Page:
One day last week, in the first few days of June, I was meeting with the small group of fourth graders I work with to provide reading intervention. In partners, they were reading a book, The PS Brothers by Maribeth Boelts. Every few pages, they were stopping to discuss the book, talking to each other about such things as what was happening and what they were figuring out. When I listened in to the talk, I heard partnerships engaged in meaningful conversations about the book. Two students were talking about their prediction and explaining their reasoning. Another two students were discussing the reason for the main character’s behavior. The other two students were discussing what they thought a character was feeling.
As I listened in, I was pleased with students’ conversations. Students were truly listening and responding to each other. When I started working with this group of students they were not accustomed to talking back and forth in a way that built upon each other’s ideas. When I first started working with this group, I knew I had to break their habit of parallel talk. If I asked these students to turn and talk to a partner, one student would say a thought or idea and the other student would then respond with another thought or idea not directly related to what the first student said. These students did not seem to realize that a conversation involves not just hearing what a partner says, but really listening in order to understand what was said.
I started working on supporting students in discussions about books starting at the very beginning of the year. I modeled effective conversations, using a fishbowl strategy, and discussed how my partner and I discussed an idea. I supported students in their use of language with anchor charts about how to keep a conversation going and prompts for meaningful talk. I also gave my students many opportunities to talk to each other. For example, partners would take their post-it notes on which they wrote thoughts about their reading and choose one to talk about. I would challenge them to talk as long as they could before I called time’s up. My students have gotten better at talking about text, but it is something we have had to work at all year.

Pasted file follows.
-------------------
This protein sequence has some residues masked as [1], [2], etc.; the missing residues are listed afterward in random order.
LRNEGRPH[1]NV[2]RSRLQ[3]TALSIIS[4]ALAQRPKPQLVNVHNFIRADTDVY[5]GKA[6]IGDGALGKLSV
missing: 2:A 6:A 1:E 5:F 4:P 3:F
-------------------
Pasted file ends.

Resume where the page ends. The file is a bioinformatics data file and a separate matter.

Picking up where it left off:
One of the challenges to teaching my students to have better discussions about their reading has been their hesitance to offer their own thoughts and ideas. At the beginning of the year, there were many times I would ask students to share their thinking and there would be six pairs of eyes staring back at me. These are kids who talk a lot – they talk as they walk into school in the morning, they talk in the hallway on their way to my room, they talk at recess. But, talking about something they read is a whole other story. I have been asked more than once, “Am I right?” during a group discussion. In addition to conversation skills, getting students to share their own thoughts and ideas has been something that we have also had to work at all year.
When I reflect on this, I think part of the challenge is because of what we unintentionally teach students. Teachers ask so many of the questions. Students learn to answer. Students start school and it’s not long after that they begin to think the teacher is looking for the “right” answer. Students become less willing to share their ideas because they don’t want to be wrong. I want my students to have meaningful discussions. I want them to grow their own ideas, not rely on my thinking. I want them to come up with their own theories. I want them to take a risk in their thinking without worrying if they might be wrong. I have strived to get my students to have conversations that will support their understanding of text. It has been challenging work to teach students to have better discussions. It continues to challenge me, because as I have reflected on my teaching, I know there are ways in which I can continue to improve upon the lessons and strategies I use to support students’ discussions of text. Supporting students in their ability to have a meaningful conversation about text has been challenging, but it is important and worthwhile. To be independent readers, students must do their own thinking and talk can provide an opportunity for students to share their thinking as well enhance their thinking.